USA: 1-800-4GIBSON
Europe: 00+8004GIBSON1
GibsonProductsStoreNews-LifestyleLessonsCommunity24/7 Support
News-Lifestyle
Síguenos en
Share

Snow Patrol & Hoobastank on Using KRK Systems Monitors

Daniel Eriksson
|
10.23.2013
Johnny Mcquaid

As you may have heard, KRK Systems is now part of Gibson Brands. KRK have been making top quality studio monitors for almost thirty years. The company was founded in 1986 by engineer Keith Klawitter, who found himself dissatisfied with the monitors on the market at the time, and proceeded to develop his own equipment. Many of today’s top acts choose KRK equipment when working in the studio, among them are the rock bands Hoobastank and Snow Patrol. Coming from different sides of the Atlantic, the two bands have both realized the importance of working with top quality and reliable studio equipment. Here are some quotes from Hoobastank drummer Chris Hesse, and Snow Patrol pianist and guitarist Johnny McDaid on their experience with KRK monitors, and why they choose to use them.

Johnny McDaid (pictured) talked to the folks over at KRK Systems about why he likes to bring KRK monitors along for recording sessions on the road:

Hoobastank

"If you’re in a different room every day, it takes time for your ears to adjust to that sound. With KRK monitors, it’s a 10-minute setup and then the room sounds like the room before. Then you have a kind of barometer to reference it against, which is very important on the road."

McDaid explained why the band also use KRK’s ERGO system while on the road:

"What we want to hear is the purest version of what’s coming off the tape into our ears, to the mechanism that receives it," said McDaid. "When I used the ERGO for the first time, I knew I was going to spend real time on it in the studio. I spent an hour doing all sorts of different spots and checks. What it seems to do is cancel out the bad stuff and make more of the good stuff."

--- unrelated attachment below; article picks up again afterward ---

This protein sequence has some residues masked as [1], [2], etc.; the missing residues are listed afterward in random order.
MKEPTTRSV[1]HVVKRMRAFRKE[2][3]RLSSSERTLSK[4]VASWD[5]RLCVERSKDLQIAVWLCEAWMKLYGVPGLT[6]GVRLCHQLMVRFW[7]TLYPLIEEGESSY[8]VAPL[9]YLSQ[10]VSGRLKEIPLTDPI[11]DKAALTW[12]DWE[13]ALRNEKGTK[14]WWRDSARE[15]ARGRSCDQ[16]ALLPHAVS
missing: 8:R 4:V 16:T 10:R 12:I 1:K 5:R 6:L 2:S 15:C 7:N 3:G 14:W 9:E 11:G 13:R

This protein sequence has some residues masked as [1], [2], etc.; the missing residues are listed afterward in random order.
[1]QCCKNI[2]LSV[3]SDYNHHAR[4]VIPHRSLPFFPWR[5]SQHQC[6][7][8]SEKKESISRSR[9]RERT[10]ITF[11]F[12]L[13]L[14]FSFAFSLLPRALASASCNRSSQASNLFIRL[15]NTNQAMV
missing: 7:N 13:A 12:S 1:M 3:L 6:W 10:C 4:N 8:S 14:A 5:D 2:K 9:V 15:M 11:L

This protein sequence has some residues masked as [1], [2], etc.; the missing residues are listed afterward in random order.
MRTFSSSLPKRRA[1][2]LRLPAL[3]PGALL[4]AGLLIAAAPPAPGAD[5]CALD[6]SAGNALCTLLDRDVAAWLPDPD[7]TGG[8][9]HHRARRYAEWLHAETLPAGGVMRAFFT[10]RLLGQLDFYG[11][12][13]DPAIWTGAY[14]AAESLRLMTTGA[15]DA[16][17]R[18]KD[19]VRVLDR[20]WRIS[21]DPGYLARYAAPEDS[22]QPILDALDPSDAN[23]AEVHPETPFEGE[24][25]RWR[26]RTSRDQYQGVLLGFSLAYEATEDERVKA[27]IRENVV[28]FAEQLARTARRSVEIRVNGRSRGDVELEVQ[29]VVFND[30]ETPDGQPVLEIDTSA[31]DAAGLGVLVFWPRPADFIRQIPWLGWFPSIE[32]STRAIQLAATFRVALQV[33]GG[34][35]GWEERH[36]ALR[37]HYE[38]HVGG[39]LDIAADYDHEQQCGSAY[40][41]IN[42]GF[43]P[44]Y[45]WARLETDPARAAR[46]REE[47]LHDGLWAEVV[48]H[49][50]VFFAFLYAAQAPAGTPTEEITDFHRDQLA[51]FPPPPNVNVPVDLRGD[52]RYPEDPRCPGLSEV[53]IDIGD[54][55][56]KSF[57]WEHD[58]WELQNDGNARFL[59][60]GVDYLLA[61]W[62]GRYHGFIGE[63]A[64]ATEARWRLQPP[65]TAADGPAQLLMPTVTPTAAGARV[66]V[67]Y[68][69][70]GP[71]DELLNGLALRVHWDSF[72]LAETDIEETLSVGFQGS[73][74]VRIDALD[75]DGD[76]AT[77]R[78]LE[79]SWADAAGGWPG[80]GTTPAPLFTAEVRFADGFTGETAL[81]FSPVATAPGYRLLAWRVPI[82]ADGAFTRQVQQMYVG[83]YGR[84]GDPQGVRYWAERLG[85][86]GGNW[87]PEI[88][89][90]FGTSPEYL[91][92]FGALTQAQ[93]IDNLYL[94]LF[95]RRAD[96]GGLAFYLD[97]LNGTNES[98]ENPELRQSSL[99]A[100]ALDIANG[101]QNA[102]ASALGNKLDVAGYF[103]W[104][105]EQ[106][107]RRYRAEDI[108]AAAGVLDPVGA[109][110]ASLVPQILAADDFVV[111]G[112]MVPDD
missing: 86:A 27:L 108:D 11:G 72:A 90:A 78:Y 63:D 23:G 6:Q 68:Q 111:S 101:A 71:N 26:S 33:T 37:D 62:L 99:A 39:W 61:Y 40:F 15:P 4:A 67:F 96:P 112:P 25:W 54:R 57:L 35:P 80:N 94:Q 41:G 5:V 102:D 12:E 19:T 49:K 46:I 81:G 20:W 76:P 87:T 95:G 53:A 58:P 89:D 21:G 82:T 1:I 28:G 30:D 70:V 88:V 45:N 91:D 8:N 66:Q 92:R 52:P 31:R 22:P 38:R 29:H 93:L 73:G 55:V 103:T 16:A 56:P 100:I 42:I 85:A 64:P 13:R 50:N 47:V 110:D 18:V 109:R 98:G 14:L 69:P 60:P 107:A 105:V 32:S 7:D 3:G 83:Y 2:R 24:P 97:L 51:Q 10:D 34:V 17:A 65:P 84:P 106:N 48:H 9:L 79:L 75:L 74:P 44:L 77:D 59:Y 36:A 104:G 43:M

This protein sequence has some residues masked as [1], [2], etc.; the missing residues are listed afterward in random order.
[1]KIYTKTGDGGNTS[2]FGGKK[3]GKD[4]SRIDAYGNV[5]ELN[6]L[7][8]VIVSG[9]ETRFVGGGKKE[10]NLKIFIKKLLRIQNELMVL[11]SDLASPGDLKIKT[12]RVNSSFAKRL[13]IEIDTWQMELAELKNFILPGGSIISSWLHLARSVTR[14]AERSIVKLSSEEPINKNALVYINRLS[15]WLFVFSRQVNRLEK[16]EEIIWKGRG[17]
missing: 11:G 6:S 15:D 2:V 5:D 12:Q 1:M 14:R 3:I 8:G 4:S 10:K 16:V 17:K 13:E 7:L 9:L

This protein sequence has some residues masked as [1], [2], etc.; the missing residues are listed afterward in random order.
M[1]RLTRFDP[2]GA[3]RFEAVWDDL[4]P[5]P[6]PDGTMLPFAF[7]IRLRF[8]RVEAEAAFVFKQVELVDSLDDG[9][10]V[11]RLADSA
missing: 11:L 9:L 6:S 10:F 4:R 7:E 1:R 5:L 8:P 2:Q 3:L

Johnny also like to use KRK’s 10s subwoofers with the ERGO system, which he says is an excellent fit:

"The 10s subwoofer is really good with the ERGO because it’s not overdone. There’s nothing worse than an overcooked sub in your studio. If the sub is taken out, then everything starts to sound thin and small. Also, it’s really nicely balanced, and I love the crossover ability with it as well. It’s really great."

McDaid is greatful for the freedom to record in virtually any type of environment that KRK Systems equipment has afforded him and his band mates:

"I have to make music all the time. When I joined Snow Patrol I had to make sure that I could still keep creating music. The beautiful thing about technology today is it gives you the ability to set up in a room, whether a dressing room, a hotel room or anywhere else, and continue to make music. The technology is so fantastic today that we can bring a studio on the road with us."

For his home studio McDaid uses KRK ROKIT 6 and VXT 6 monitors because they’re really easy on the musician’s ears:

"They don’t make me feel remotely tired," says McDaid. "Being awake for 20 hours at a time does, but the KRK monitors don’t."

Hoobastank drummer Chris Hesse use KRK monitors both when recording with the band, as well as in his personal setup at home. Chris talked to KRK about why he chose their particular brand:

"What I like is that you can hear every single detail; nothing gets left behind. I use them for fixing things and for editing. They have an extremely wide soundstage. They are significantly better than anything else that I’ve ever owned."

Chris talked about how he first came in to contact with KRK monitors:

"Bay 7 [recording studio in California] was the first experience I had with the KRK monitors," Hesse said. "We liked them, so we ended up getting a pair of VXT4s for our touring kit."

Hesse explained why he is especially fond of KRK’s subwoofers:

"I have a set of 10s subwoofers," says Hesse. "When I A/B them and switch them back and forth, people’s jaws just drop! It’s really incredible that there can be that much difference. You turn the KRK monitors on and the whole world opens up. It’s like someone lifted the duvet cover off of the monitors."

blog comments powered by Disqus